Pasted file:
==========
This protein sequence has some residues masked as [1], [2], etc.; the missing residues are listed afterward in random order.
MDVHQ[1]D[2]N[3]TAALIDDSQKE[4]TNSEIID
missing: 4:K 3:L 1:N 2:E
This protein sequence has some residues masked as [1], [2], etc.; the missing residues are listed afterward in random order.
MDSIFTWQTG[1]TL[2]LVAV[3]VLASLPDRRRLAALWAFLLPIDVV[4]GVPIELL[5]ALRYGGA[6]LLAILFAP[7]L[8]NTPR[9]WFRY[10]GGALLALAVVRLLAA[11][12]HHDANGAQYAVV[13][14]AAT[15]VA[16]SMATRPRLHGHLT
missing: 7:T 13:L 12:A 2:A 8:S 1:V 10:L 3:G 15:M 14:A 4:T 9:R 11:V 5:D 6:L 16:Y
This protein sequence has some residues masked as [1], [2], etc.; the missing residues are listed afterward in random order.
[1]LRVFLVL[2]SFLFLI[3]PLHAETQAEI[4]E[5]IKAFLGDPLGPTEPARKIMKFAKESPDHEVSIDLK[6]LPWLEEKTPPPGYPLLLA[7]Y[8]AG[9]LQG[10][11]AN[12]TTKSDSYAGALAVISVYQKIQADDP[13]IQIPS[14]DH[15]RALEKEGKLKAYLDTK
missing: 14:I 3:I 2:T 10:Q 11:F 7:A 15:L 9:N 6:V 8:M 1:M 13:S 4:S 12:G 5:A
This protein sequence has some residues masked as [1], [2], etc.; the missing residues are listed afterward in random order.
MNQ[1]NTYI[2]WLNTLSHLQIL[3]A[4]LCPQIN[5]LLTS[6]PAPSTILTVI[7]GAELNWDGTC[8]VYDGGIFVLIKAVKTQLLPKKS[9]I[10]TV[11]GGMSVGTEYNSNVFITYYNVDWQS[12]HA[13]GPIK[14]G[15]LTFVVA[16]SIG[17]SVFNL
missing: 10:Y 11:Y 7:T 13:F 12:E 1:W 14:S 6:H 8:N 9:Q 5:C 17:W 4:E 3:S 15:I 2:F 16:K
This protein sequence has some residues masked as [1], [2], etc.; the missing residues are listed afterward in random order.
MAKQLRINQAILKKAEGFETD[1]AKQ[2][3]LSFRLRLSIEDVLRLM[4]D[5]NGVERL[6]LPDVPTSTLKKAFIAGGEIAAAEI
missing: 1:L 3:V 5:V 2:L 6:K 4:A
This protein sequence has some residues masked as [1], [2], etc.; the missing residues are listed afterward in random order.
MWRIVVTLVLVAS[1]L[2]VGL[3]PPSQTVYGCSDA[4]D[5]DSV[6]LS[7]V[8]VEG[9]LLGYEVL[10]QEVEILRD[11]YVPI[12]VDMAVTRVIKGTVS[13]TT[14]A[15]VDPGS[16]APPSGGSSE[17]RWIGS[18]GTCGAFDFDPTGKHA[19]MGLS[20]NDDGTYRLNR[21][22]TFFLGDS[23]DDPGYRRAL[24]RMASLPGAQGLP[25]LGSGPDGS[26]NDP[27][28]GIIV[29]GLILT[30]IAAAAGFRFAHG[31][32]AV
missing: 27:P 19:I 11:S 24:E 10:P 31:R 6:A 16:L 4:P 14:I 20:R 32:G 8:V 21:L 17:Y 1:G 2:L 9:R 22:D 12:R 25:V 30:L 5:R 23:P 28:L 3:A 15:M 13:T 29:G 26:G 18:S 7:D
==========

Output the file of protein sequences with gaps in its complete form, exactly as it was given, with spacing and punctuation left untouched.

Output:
This protein sequence has some residues masked as [1], [2], etc.; the missing residues are listed afterward in random order.
MDVHQ[1]D[2]N[3]TAALIDDSQKE[4]TNSEIID
missing: 4:K 3:L 1:N 2:E
This protein sequence has some residues masked as [1], [2], etc.; the missing residues are listed afterward in random order.
MDSIFTWQTG[1]TL[2]LVAV[3]VLASLPDRRRLAALWAFLLPIDVV[4]GVPIELL[5]ALRYGGA[6]LLAILFAP[7]L[8]NTPR[9]WFRY[10]GGALLALAVVRLLAA[11][12]HHDANGAQYAVV[13][14]AAT[15]VA[16]SMATRPRLHGHLT
missing: 7:T 13:L 12:A 2:A 8:S 1:V 10:L 3:G 15:M 14:A 4:T 9:R 11:V 5:D 6:L 16:Y
This protein sequence has some residues masked as [1], [2], etc.; the missing residues are listed afterward in random order.
[1]LRVFLVL[2]SFLFLI[3]PLHAETQAEI[4]E[5]IKAFLGDPLGPTEPARKIMKFAKESPDHEVSIDLK[6]LPWLEEKTPPPGYPLLLA[7]Y[8]AG[9]LQG[10][11]AN[12]TTKSDSYAGALAVISVYQKIQADDP[13]IQIPS[14]DH[15]RALEKEGKLKAYLDTK
missing: 14:I 3:I 2:T 10:Q 11:F 7:A 15:L 9:N 6:V 8:M 1:M 13:S 4:S 12:G 5:A
This protein sequence has some residues masked as [1], [2], etc.; the missing residues are listed afterward in random order.
MNQ[1]NTYI[2]WLNTLSHLQIL[3]A[4]LCPQIN[5]LLTS[6]PAPSTILTVI[7]GAELNWDGTC[8]VYDGGIFVLIKAVKTQLLPKKS[9]I[10]TV[11]GGMSVGTEYNSNVFITYYNVDWQS[12]HA[13]GPIK[14]G[15]LTFVVA[16]SIG[17]SVFNL
missing: 10:Y 11:Y 7:T 13:F 12:E 1:W 14:S 6:H 8:N 9:Q 5:C 17:W 4:E 3:S 15:I 2:F 16:K
This protein sequence has some residues masked as [1], [2], etc.; the missing residues are listed afterward in random order.
MAKQLRINQAILKKAEGFETD[1]AKQ[2][3]LSFRLRLSIEDVLRLM[4]D[5]NGVERL[6]LPDVPTSTLKKAFIAGGEIAAAEI
missing: 1:L 3:V 5:V 2:L 6:K 4:A
This protein sequence has some residues masked as [1], [2], etc.; the missing residues are listed afterward in random order.
MWRIVVTLVLVAS[1]L[2]VGL[3]PPSQTVYGCSDA[4]D[5]DSV[6]LS[7]V[8]VEG[9]LLGYEVL[10]QEVEILRD[11]YVPI[12]VDMAVTRVIKGTVS[13]TT[14]A[15]VDPGS[16]APPSGGSSE[17]RWIGS[18]GTCGAFDFDPTGKHA[19]MGLS[20]NDDGTYRLNR[21][22]TFFLGDS[23]DDPGYRRAL[24]RMASLPGAQGLP[25]LGSGPDGS[26]NDP[27][28]GIIV[29]GLILT[30]IAAAAGFRFAHG[31][32]AV
missing: 27:P 19:I 11:S 24:E 10:P 31:R 6:A 16:L 4:P 14:I 20:R 32:G 8:V 21:L 17:Y 1:G 2:L 9:R 22:D 12:R 25:V 30:L 5:R 23:P 28:L 3:A 15:M 13:T 29:G 26:G 18:S 7:D